Under a single-pricing system, there will only be one price posted per item. There will be no distinction if the purchase will be made via cash, check, debit card or credit card.
A single-pricing system is sustainable because it protects the interests of the parties involved.
The consumer is not penalized for using his credit card, the credit card processing company covers the added cost and the business owner gets paid in full.
2. Convenience Fees
Convenience Fees are often mistakenly interchanged with surcharge fees. The difference between the 2 fees is that the cost of the surcharge is determined by the credit card company.
In contrast, the amount of the Convenience Fee is determined by the business owner. However, the purpose is the same – to tax the consumer the convenience of using a credit card so that the business owner can recover his expenses.
The best way to implement the convenience fee is to introduce a different avenue for making a purchase – an avenue whereby the use of the credit card becomes a necessity.
A good example would be to provide online delivery services. When a customer visits the business owner’s website to make a purchase, the only way to facilitate the transaction would be to use a credit card.
Under this pricing strategy, the business owner can also factor in other expenses in addition to the processing fees. These add-on expenses may include delivery or shipping charges, labor, and warehousing costs.
3. Discounting Policies
Another objective of surcharging is to discourage the customer from using his credit card and instead opt for cash or check payments which do not carry transaction fees.
“To discourage” has a negative connotation. A better approach would be to encourage customers to pay via cash by offering attractive discounts on cash purchases.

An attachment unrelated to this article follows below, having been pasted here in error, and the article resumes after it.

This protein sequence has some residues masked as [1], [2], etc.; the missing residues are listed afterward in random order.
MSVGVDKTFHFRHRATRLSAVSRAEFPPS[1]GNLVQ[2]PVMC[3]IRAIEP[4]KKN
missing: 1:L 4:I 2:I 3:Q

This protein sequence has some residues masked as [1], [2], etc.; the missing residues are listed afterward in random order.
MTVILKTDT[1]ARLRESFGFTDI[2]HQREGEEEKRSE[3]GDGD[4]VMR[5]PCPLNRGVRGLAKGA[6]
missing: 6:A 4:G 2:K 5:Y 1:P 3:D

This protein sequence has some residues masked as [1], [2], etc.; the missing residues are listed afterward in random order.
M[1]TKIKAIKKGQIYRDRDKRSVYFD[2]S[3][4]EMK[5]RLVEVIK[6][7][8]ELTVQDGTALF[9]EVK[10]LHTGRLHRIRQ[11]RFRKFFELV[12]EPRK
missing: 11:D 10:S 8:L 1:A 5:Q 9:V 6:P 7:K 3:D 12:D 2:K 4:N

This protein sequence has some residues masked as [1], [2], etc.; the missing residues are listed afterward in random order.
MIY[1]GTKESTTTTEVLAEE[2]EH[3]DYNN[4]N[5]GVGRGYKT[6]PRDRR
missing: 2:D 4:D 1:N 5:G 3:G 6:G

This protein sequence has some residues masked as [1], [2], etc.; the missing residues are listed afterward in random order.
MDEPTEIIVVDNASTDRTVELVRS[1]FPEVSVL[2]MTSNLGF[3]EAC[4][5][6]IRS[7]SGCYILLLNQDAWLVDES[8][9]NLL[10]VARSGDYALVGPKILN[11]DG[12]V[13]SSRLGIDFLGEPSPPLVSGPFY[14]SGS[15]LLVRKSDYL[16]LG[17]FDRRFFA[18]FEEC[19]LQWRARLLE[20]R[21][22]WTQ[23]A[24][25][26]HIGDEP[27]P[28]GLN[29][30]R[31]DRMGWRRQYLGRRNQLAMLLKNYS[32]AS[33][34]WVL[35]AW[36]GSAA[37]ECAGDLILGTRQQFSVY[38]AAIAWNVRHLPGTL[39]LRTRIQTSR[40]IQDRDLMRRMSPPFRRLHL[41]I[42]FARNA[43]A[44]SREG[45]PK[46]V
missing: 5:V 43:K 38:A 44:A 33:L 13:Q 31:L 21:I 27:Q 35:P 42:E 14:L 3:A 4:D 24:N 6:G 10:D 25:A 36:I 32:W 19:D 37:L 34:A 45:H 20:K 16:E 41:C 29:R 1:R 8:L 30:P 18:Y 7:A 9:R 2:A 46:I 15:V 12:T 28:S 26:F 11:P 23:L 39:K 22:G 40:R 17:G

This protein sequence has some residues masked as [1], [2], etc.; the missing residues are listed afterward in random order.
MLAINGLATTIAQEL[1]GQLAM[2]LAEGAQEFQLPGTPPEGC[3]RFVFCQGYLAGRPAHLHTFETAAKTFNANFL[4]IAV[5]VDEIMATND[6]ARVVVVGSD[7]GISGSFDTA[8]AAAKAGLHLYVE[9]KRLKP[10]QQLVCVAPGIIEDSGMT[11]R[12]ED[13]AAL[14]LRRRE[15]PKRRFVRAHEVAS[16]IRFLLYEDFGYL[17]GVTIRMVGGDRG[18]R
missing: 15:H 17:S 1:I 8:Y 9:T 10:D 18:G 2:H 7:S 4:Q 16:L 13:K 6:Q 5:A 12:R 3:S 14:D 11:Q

For example, a product may have a single price of $100. However, if a buyer decides to pay cash, he would be given a 4% discount.
A savvy business owner would already factor in the 4% discount in his pricing matrix. Therefore, he does not lose anything and may gain more customers because of the discount.
The discounting pricing strategy would increase the number of cash sales and any credit card transaction would just pad the business owner’s margins a bit more.
The credit card was borne out of convenience. In the 1800s, charge plates were extended to farmers which afforded them the time to pay for their bills once their crops were harvested and sold.
In 1946, the Charg-It card was created to help merchants get paid while the banks – the “middlemen” – collected payment from the customer. By 1950, the first incarnation of the modern-day credit card – the American Express Card – was introduced worldwide.
Today, the credit card has taken new forms to provide more convenience and greater ease of use. The prime example would be Apple Pay, a digital wallet service from Apple, that allows users to pay via the iOS mobile platform or via the Internet.
Given its history of providing both consumers and business owners convenience, the credit card should be celebrated not chastised.
The idea of penalizing consumers who exercise their right to use credit as a means of payment is tantamount to imposing a tax on convenience.
At the same time, we should also understand the plight of small business owners who may have tight funds or limited access to capital.
4% may not sound like much but over time, the numbers will add up and eventually compromise his limited profit margin.
Instead of a surcharge, businesses are best advised to implement sustainable pricing strategies that provide a win-win-win proposition for all the parties involved.
What is your opinion on the practice of surcharging on credit cards? Do you have other sustainable pricing strategies in mind? Please feel free to share your ideas in our comment section.